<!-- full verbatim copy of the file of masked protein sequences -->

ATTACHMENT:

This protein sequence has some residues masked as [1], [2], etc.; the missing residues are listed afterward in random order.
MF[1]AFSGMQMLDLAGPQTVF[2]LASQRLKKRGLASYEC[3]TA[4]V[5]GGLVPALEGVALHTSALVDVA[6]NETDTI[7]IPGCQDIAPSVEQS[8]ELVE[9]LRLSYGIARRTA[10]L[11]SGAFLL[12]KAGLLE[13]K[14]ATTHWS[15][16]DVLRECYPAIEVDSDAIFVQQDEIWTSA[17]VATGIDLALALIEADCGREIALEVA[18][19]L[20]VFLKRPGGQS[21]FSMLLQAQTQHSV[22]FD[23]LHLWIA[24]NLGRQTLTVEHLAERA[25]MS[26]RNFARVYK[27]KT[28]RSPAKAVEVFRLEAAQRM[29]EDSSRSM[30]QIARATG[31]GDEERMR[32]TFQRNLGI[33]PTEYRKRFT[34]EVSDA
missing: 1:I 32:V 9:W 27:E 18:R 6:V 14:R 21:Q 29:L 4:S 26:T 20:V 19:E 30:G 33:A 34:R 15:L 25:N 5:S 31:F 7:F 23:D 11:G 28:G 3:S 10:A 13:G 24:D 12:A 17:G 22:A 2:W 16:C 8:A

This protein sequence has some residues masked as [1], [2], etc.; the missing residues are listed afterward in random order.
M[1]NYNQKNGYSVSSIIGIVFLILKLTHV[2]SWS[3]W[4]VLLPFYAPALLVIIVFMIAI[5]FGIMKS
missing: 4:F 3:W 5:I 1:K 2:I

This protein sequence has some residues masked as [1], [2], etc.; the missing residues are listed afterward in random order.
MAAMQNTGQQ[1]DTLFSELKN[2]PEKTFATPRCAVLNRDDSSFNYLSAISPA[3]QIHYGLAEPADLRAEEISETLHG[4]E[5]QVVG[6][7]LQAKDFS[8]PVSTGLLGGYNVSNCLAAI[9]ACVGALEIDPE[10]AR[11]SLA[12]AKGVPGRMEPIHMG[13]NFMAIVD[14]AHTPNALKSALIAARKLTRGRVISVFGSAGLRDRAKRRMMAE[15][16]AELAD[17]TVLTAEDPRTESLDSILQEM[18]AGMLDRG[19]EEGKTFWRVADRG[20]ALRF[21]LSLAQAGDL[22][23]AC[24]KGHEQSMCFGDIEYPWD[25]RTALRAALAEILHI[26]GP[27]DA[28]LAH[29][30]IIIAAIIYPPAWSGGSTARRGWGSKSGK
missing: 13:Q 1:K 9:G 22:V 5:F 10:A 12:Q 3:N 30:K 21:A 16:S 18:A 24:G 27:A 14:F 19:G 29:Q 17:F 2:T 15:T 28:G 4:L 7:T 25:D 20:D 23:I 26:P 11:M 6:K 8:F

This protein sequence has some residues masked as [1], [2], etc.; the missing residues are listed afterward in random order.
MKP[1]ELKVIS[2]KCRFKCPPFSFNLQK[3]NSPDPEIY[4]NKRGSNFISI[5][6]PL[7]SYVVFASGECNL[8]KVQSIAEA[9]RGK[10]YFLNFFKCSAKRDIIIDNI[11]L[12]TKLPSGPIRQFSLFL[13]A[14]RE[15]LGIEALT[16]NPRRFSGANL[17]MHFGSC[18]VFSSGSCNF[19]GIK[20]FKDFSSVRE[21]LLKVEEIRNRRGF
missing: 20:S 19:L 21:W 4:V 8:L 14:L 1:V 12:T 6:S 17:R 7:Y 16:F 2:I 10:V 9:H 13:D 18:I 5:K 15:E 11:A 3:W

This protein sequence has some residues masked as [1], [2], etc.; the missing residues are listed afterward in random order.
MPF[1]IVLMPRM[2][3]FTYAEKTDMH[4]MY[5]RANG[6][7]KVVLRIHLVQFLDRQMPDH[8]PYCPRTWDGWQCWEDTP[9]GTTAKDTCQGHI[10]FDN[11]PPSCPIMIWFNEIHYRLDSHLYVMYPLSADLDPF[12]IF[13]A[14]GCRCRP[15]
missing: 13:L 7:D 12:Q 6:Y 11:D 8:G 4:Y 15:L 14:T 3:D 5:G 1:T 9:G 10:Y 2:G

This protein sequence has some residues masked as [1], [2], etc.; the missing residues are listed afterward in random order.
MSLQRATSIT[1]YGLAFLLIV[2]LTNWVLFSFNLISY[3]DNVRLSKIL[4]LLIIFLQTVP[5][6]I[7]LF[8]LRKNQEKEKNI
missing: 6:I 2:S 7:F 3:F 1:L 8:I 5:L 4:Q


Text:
This protein sequence has some residues masked as [1], [2], etc.; the missing residues are listed afterward in random order.
MF[1]AFSGMQMLDLAGPQTVF[2]LASQRLKKRGLASYEC[3]TA[4]V[5]GGLVPALEGVALHTSALVDVA[6]NETDTI[7]IPGCQDIAPSVEQS[8]ELVE[9]LRLSYGIARRTA[10]L[11]SGAFLL[12]KAGLLE[13]K[14]ATTHWS[15][16]DVLRECYPAIEVDSDAIFVQQDEIWTSA[17]VATGIDLALALIEADCGREIALEVA[18][19]L[20]VFLKRPGGQS[21]FSMLLQAQTQHSV[22]FD[23]LHLWIA[24]NLGRQTLTVEHLAERA[25]MS[26]RNFARVYK[27]KT[28]RSPAKAVEVFRLEAAQRM[29]EDSSRSM[30]QIARATG[31]GDEERMR[32]TFQRNLGI[33]PTEYRKRFT[34]EVSDA
missing: 1:I 32:V 9:W 27:E 18:R 6:V 14:R 21:Q 29:L 4:S 26:T 20:V 19:E 30:G 33:A 34:R 15:L 25:N 5:S 31:F 7:F 23:D 11:G 28:G 3:S 10:A 13:G 24:D 12:A 17:G 22:A 2:W 16:C 8:A

This protein sequence has some residues masked as [1], [2], etc.; the missing residues are listed afterward in random order.
M[1]NYNQKNGYSVSSIIGIVFLILKLTHV[2]SWS[3]W[4]VLLPFYAPALLVIIVFMIAI[5]FGIMKS
missing: 4:F 3:W 5:I 1:K 2:I

This protein sequence has some residues masked as [1], [2], etc.; the missing residues are listed afterward in random order.
MAAMQNTGQQ[1]DTLFSELKN[2]PEKTFATPRCAVLNRDDSSFNYLSAISPA[3]QIHYGLAEPADLRAEEISETLHG[4]E[5]QVVG[6][7]LQAKDFS[8]PVSTGLLGGYNVSNCLAAI[9]ACVGALEIDPE[10]AR[11]SLA[12]AKGVPGRMEPIHMG[13]NFMAIVD[14]AHTPNALKSALIAARKLTRGRVISVFGSAGLRDRAKRRMMAE[15][16]AELAD[17]TVLTAEDPRTESLDSILQEM[18]AGMLDRG[19]EEGKTFWRVADRG[20]ALRF[21]LSLAQAGDL[22][23]AC[24]KGHEQSMCFGDIEYPWD[25]RTALRAALAEILHI[26]GP[27]DA[28]LAH[29][30]IIIAAIIYPPAWSGGSTARRGWGSKSGK
missing: 13:Q 1:K 9:G 22:V 5:F 10:A 12:Q 3:N 30:K 21:A 16:S 18:A 24:G 27:A 14:F 19:G 29:Q 17:F 2:T 15:T 28:G 4:L 7:T 25:D 20:D 23:I 26:P 11:M 6:K 8:F

This protein sequence has some residues masked as [1], [2], etc.; the missing residues are listed afterward in random order.
MKP[1]ELKVIS[2]KCRFKCPPFSFNLQK[3]NSPDPEIY[4]NKRGSNFISI[5][6]PL[7]SYVVFASGECNL[8]KVQSIAEA[9]RGK[10]YFLNFFKCSAKRDIIIDNI[11]L[12]TKLPSGPIRQFSLFL[13]A[14]RE[15]LGIEALT[16]NPRRFSGANL[17]MHFGSC[18]VFSSGSCNF[19]GIK[20]FKDFSSVRE[21]LLKVEEIRNRRGF
missing: 20:S 19:L 21:W 4:V 8:L 14:L 1:V 12:T 6:S 17:R 7:Y 16:F 2:I 10:V 9:H 13:D 18:I 5:K 15:E 11:A 3:W

This protein sequence has some residues masked as [1], [2], etc.; the missing residues are listed afterward in random order.
MPF[1]IVLMPRM[2][3]FTYAEKTDMH[4]MY[5]RANG[6][7]KVVLRIHLVQFLDRQMPDH[8]PYCPRTWDGWQCWEDTP[9]GTTAKDTCQGHI[10]FDN[11]PPSCPIMIWFNEIHYRLDSHLYVMYPLSADLDPF[12]IF[13]A[14]GCRCRP[15]
missing: 13:L 7:D 12:Q 6:Y 11:D 8:G 4:Y 15:L 14:T 3:D 5:G 1:T 9:G 10:Y 2:G

This protein sequence has some residues masked as [1], [2], etc.; the missing residues are listed afterward in random order.
MSLQRATSIT[1]YGLAFLLIV[2]LTNWVLFSFNLISY[3]DNVRLSKIL[4]LLIIFLQTVP[5][6]I[7]LF[8]LRKNQEKEKNI
missing: 6:I 2:S 7:F 3:F 1:L 8:I 5:L 4:Q